BARBARIAN INVASIONS
122
BYZANTIUM
123
AT THE GATES OF THE WEST
127
THE PROBLEM OF SECURITY
131
Traditional Europe AD 7501789
133
THE PART WE CALL THE MIDDLE
135
REGIONAL RESOURCES AND UNIVERSAL AMBITIONS 750950
141
CONSTANTINOPLE AND COSMOPOLITANISM
142
ISLAMIC CULTURE
145
GERMANIC EUROPE AND THE WESTERN FRONTIER
149
GROWTH OF CHRISTIANITY
150
MONASTICISM
151
ASCENDENCY OF THE WEST
155
CHARLEMAGNE
158
ON THE EDGE OF CIVILIZATION
160
THE MAKING OF EUROPE 9501300
162
THE IDEA OF EUROPE
163
AN END TO NONEUROPEAN INVADERS
166
AN AGRICULTURAL REVOLUTION
167
TERRITORIAL PRINCIPALITIES
169
FEUDALISM
171
THE DICTATES OF GEOGRAPHY
174
ECCLESIATICAL CHANGE
175
THE WEST STRIKES BACK
178
CRISIS AND RECOVERY IN TRADITIONAL EUROPE 13001715
182
DEMOGRAPHIC CHANGE
186
RISE OF THE MONARCHIES
188
THE PAPACY
191
THREATS FROM NEW INVADERS
194
THE RENAISSANCE
195
THE REFORMATION
202
A NEW WORLD IN THE MAKING MODERN EUROPE
212
THE AGE OF DISCOVERY
213
THE BASES OF EXPANSION
216
EARLY CAPITALISM
219
MERCANTILISM
226
SCIENTIFIC AND TECHNOLOGICAL DEVELOPMENTS
230
POLITICAL ORGANIZATION
233
RESTRUCTURING POWER AND SOCIETY 17151815
270
No Break with the Past The Nineteenth Century in Perspective
281
THE AGE OF THE DEMOCRATIC REVOLUTION
283
FROM REVOLUTION TO REVOLUTION 17891848
289
THE NEW REVOLUTIONS
292
THE ENDURING IDEAS FINDING THEORETICAL BASES FOR SECURITY
297
SURGE OF NATIONALISM POSTPONEMENT
302
SECULAR ATTEMPTS TO CONTROL HUMAN DESTINY
306
SOCIALISM
307
MARXISM
310
DARWIN AND DARWINISM SALVATION THROUGH SCIENCE
317
EUROPES NEW NATIONS NATIONALISM TRIUMPHANT 18481914
324
GERMANY
329
New Wine in Old Bottles Today Enters the Front Door 18481919
339
AN AGE OF INSECURITY
341
THE POLITICS OF EUROPES TRADITIONAL POWERS 18481914
349
GREAT BRITAIN
355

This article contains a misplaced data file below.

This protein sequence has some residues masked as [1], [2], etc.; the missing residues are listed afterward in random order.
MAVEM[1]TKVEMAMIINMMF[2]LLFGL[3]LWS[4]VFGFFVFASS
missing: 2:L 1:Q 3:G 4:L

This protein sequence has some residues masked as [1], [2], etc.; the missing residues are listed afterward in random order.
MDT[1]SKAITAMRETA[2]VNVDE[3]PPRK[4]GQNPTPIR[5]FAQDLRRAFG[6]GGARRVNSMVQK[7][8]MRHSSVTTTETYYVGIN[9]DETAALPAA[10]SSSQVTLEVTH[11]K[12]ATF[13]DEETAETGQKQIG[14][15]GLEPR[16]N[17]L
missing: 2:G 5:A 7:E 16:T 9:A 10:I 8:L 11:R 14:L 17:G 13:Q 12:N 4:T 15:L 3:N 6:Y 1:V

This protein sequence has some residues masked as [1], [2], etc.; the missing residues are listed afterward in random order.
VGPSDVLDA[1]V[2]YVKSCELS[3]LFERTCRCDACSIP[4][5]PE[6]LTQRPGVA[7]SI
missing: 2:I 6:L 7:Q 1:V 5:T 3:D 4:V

AUSTRIAHUNGARY
359
RUSSIA
368
A CENTURY IN SEARCH OF SECURITY SOCIETY AND GROWTH
375
DECLINE OF THE WEST?
380
IMPERIALISM
384
NONRATIONAL IMPULSES TO EMPIRE
389
DID COLONIES PAY?
394
NONWESTERN RESPONSES TO THE WEST
397
THE BALANCE SHEET
404
THE BRITISH EMPIRE
406
FROM COLONY TO NATION
410
AMERICAN AND RUSSIAN EXPANSIONISM
414
THE NEW IMPERIALISM
421
THE FIRST WORLD WAR CAUSES CONDUCT CONSEQUENCES
425
THE WINDOW ON THE SEA
426
THE BOER WAR
428
SECRET ALLIANCE SYSTEMS
429
THE ART OF POSTPONEMENT
431
TINDERBOX FOR WAR
433
HURTING TOWARD WAR
436
THE BALKAN LEAGUE
437
CHANCE AND HISTORY
442
WHOS RESPONSIBLE?
444
THE FRONTS
445
IN EUROPE
446
THE HOME FRONT
453
BRINGING AMERICA INTO THE WAR
454
THE COLLAPSE OF THE POWERS
457
NEW WEAPONS NEW WAYS
460
THE PEACE
462
The Years That Became Ours 1919 to the 1990s
467
THE SEARCH FOR NORMALCY
469
THE HIDDEN POLITICAL COLLAPSE OF EUROPE
472
COMMUNISM
475
THE RISE OF FASCISM AND NAZISM
480
THE SECOND WORLD WAR AN ERA OF CONTINUOUS WAR FOR CONTINUOUS PEACE
485
ORIGINS
486
THE WAR
491
THE WEST SINCE 1945
499
THE COLD WAR
501
THE END OF EMPIRES
506
INTERNATIONAL ORGANIZATIONS AND EUROPEAN ECONOMIC ADVANCES
510
TIME OF DANGER TIME OF CHALLENGE
516
EMERGENCE OF SOCIAL ISSUES
518
EPILOGUE
525
WHEN YOU WANT TO READ MORE
529
INDEX
551
Copyright

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About the author (1993)

Robin W. Winks was the Randolph W. Townsend Jr. Professor of History at Yale University. Professor Winks was a noted scholar in a wide range of subjects, including British imperial history, Canadian-American relations, comparative American history, conservation history and the theory and development of espionage. He chaired the Department of History at Yale 1996-1999 and was master of Berkeley College 1977-1991.